Let It Grow!

A captive reef system is great to build, all the way from choosing the aquarium to actually building the reef. Different ways can be tried to see which is the most pleasing with practicality in mind, and eventually it is done.

Fish are introduced over a period, also corals. All things being equal, the new reef is really something.

It needs to develop of course. The corals will grow and if live rock has been used different organisms could well appear. Sometimes something new appears after months.

The reef needs to be allowed to grow. I’m an advocate of ‘maintain and watch.’ When set up it will need adjustments to rocks, also corals that might be happier re-positioned where there is more or less light and current.

Adjustments from time to time are fine, everyone does it.

What the living captive reef needs is stability of the seawater parameters, lighting quality and time. Seawater parameters are easy, routine checks confirm the situation. Lighting just needs a little maintenance and a change of bulbs and/or tubes at the correct moment. Then there’s time? It is the chance to settle and develop without disturbance.

On the wild reef, barring occurrences such as storms, there isn’t any interference.

My soft coral system has been running for 5¾ years. I do regular maintenance once weekly, so hands are in the tank then. I also have to cut corals from time to time because of overgrowth and crowding. Apart from that, the reef is left alone, though of course it is monitored. Closely looking at the reef rocks it can be seen that they are covered in marine growths. On the surface is quite a lot of coralline, though to be truthful there isn’t much rock surface to be seen. In addition are many, many short hard growths that look like sticks, about 1″ long and 1/8″ in diameter. I thought they may be tubeworms, or some other kind of worm, but despite close observation I haven’t seen any evidence of this. I’ve tried reference books to no avail. I’m not too bothered as they are clearly not malignant.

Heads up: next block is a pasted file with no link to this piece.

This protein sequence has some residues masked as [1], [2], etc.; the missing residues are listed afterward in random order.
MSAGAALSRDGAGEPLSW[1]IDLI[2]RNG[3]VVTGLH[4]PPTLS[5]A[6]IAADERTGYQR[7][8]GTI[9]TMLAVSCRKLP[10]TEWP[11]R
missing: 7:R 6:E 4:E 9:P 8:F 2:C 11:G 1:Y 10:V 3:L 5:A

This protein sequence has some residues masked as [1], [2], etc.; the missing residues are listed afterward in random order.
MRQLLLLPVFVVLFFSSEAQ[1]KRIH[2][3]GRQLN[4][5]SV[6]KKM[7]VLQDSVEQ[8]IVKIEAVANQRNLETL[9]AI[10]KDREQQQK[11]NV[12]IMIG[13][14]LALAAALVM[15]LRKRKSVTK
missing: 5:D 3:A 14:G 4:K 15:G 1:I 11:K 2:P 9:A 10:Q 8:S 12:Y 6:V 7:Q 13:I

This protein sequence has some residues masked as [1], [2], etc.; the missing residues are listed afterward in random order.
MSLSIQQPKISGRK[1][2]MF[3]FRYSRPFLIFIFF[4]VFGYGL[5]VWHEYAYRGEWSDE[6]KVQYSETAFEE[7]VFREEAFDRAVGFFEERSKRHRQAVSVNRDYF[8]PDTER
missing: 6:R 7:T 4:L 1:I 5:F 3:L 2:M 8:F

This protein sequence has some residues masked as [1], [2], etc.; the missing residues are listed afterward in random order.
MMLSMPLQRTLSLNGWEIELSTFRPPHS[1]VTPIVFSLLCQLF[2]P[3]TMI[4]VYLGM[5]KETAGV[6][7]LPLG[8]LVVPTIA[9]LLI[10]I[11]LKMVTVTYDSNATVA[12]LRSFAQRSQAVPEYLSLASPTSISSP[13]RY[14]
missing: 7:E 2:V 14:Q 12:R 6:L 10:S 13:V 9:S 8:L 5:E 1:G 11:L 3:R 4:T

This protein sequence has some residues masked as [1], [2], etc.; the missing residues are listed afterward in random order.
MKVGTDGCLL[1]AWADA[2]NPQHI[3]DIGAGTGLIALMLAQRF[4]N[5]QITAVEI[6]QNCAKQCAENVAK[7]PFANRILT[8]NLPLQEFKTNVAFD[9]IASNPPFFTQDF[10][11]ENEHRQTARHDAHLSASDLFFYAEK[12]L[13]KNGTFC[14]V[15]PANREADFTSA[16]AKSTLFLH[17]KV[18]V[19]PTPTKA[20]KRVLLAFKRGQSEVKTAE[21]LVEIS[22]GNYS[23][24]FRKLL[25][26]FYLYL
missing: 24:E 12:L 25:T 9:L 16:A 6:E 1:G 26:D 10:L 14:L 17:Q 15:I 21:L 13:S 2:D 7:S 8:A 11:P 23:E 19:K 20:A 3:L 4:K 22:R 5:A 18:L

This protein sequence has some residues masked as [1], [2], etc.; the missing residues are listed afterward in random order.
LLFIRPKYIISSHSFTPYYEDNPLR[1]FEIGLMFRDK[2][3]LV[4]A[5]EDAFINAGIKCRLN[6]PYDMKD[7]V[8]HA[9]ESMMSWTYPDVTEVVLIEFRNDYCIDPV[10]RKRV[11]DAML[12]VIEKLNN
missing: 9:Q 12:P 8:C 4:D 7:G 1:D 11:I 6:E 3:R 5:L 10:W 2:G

When viewed at night the underside of the rocks have a fair number of tiny tubeworms. Tubeworms they are, as the feathery heads can be seen, not the big showy ones but about ½ ” or less. They are in my canister filter as well, but not very many. I find more tiny shrimps in the canister.

There is a worm that lives in a tube at the top of the reef on the light-side of the rock. It wasn’t there when the tank started and has not been put in later by me. It appeared (or at least was noticed) when the system was a year old – a tiny tube, but bigger than the others mentioned. The tube is now about 2″ long and around 3/8″ in diameter. It is definitely a worm as it can be seen at the mouth of the tube. To catch food it trails a length of a very thin sticky substance and when it has some, it reels the line in. So that’s what it is named – ’fisher worm.’ The food caught is that which is targeted at the fish, frozen and flake. It eats both except for bits that the flame angel steals from the line. It must be a very healthy and happy worm!

What makes me really pleased is I didn’t use any live rock in the tank at all when the reef was built, it was all inert marine safe stuff, very light and very porous. The import of corals with rocks attached introduced organisms which spread and colonised the reef. This did take a long while though, it would have been quicker (but more expensive) to have incorporated a percentage of live rock.

Anyway, as the rock is now live the sulphur denitrator has been turned off and the rock bacteria are coping. There has never been a nitrate reading. The anti-phosphate filter continues to run.

I leave the reef alone and let it do its thing. Occasionally I wonder about a different skimmer but then I ask why? – all is well, leave it alone.


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